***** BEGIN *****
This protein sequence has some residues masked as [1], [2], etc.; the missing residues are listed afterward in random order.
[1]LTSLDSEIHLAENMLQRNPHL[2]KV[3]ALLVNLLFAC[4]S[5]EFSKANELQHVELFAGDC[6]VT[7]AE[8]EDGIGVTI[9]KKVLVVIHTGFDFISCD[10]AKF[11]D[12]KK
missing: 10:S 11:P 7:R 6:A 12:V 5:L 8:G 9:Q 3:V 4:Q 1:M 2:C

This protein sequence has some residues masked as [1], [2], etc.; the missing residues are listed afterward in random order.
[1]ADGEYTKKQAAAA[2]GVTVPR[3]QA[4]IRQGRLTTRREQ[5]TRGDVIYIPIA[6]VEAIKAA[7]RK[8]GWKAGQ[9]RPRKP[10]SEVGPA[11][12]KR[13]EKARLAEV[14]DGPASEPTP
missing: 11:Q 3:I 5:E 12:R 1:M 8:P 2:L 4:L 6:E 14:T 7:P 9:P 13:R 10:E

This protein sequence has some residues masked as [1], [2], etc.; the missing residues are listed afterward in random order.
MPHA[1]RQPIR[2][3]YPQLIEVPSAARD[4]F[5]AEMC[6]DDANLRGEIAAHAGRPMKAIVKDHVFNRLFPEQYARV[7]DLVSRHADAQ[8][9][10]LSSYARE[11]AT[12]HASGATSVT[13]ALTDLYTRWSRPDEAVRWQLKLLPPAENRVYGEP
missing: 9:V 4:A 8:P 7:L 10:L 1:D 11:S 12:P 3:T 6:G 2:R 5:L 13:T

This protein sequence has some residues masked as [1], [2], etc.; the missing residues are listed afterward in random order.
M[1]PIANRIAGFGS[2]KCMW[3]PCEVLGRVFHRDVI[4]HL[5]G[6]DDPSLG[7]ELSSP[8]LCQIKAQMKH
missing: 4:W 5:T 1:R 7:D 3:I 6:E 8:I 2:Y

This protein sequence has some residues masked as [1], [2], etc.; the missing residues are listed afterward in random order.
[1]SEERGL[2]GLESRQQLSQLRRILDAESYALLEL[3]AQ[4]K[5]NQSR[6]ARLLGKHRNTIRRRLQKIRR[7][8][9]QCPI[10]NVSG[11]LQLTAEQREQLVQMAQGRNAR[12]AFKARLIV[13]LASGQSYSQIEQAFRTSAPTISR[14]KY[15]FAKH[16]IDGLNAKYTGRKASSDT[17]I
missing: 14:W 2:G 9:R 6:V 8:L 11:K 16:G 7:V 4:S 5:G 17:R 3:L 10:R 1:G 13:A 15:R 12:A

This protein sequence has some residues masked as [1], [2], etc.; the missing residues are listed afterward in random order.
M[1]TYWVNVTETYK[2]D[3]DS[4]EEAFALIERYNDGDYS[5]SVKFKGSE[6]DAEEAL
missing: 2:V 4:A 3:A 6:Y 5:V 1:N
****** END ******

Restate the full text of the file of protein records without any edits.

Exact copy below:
This protein sequence has some residues masked as [1], [2], etc.; the missing residues are listed afterward in random order.
[1]LTSLDSEIHLAENMLQRNPHL[2]KV[3]ALLVNLLFAC[4]S[5]EFSKANELQHVELFAGDC[6]VT[7]AE[8]EDGIGVTI[9]KKVLVVIHTGFDFISCD[10]AKF[11]D[12]KK
missing: 10:S 11:P 7:R 6:A 12:V 5:L 8:G 9:Q 3:V 4:Q 1:M 2:C

This protein sequence has some residues masked as [1], [2], etc.; the missing residues are listed afterward in random order.
[1]ADGEYTKKQAAAA[2]GVTVPR[3]QA[4]IRQGRLTTRREQ[5]TRGDVIYIPIA[6]VEAIKAA[7]RK[8]GWKAGQ[9]RPRKP[10]SEVGPA[11][12]KR[13]EKARLAEV[14]DGPASEPTP
missing: 11:Q 3:I 5:E 12:R 1:M 8:P 2:L 4:L 6:E 14:T 7:P 9:P 13:R 10:E

This protein sequence has some residues masked as [1], [2], etc.; the missing residues are listed afterward in random order.
MPHA[1]RQPIR[2][3]YPQLIEVPSAARD[4]F[5]AEMC[6]DDANLRGEIAAHAGRPMKAIVKDHVFNRLFPEQYARV[7]DLVSRHADAQ[8][9][10]LSSYARE[11]AT[12]HASGATSVT[13]ALTDLYTRWSRPDEAVRWQLKLLPPAENRVYGEP
missing: 9:V 4:A 8:P 7:L 10:L 1:D 11:S 12:P 3:T 6:G 2:R 5:L 13:T

This protein sequence has some residues masked as [1], [2], etc.; the missing residues are listed afterward in random order.
M[1]PIANRIAGFGS[2]KCMW[3]PCEVLGRVFHRDVI[4]HL[5]G[6]DDPSLG[7]ELSSP[8]LCQIKAQMKH
missing: 4:W 5:T 1:R 7:D 3:I 6:E 8:I 2:Y

This protein sequence has some residues masked as [1], [2], etc.; the missing residues are listed afterward in random order.
[1]SEERGL[2]GLESRQQLSQLRRILDAESYALLEL[3]AQ[4]K[5]NQSR[6]ARLLGKHRNTIRRRLQKIRR[7][8][9]QCPI[10]NVSG[11]LQLTAEQREQLVQMAQGRNAR[12]AFKARLIV[13]LASGQSYSQIEQAFRTSAPTISR[14]KY[15]FAKH[16]IDGLNAKYTGRKASSDT[17]I
missing: 14:W 2:G 9:R 6:V 8:L 11:K 16:G 7:V 4:S 5:G 17:R 3:L 10:R 1:G 13:A 15:R 12:A

This protein sequence has some residues masked as [1], [2], etc.; the missing residues are listed afterward in random order.
M[1]TYWVNVTETYK[2]D[3]DS[4]EEAFALIERYNDGDYS[5]SVKFKGSE[6]DAEEAL
missing: 2:V 4:A 3:A 6:Y 5:V 1:N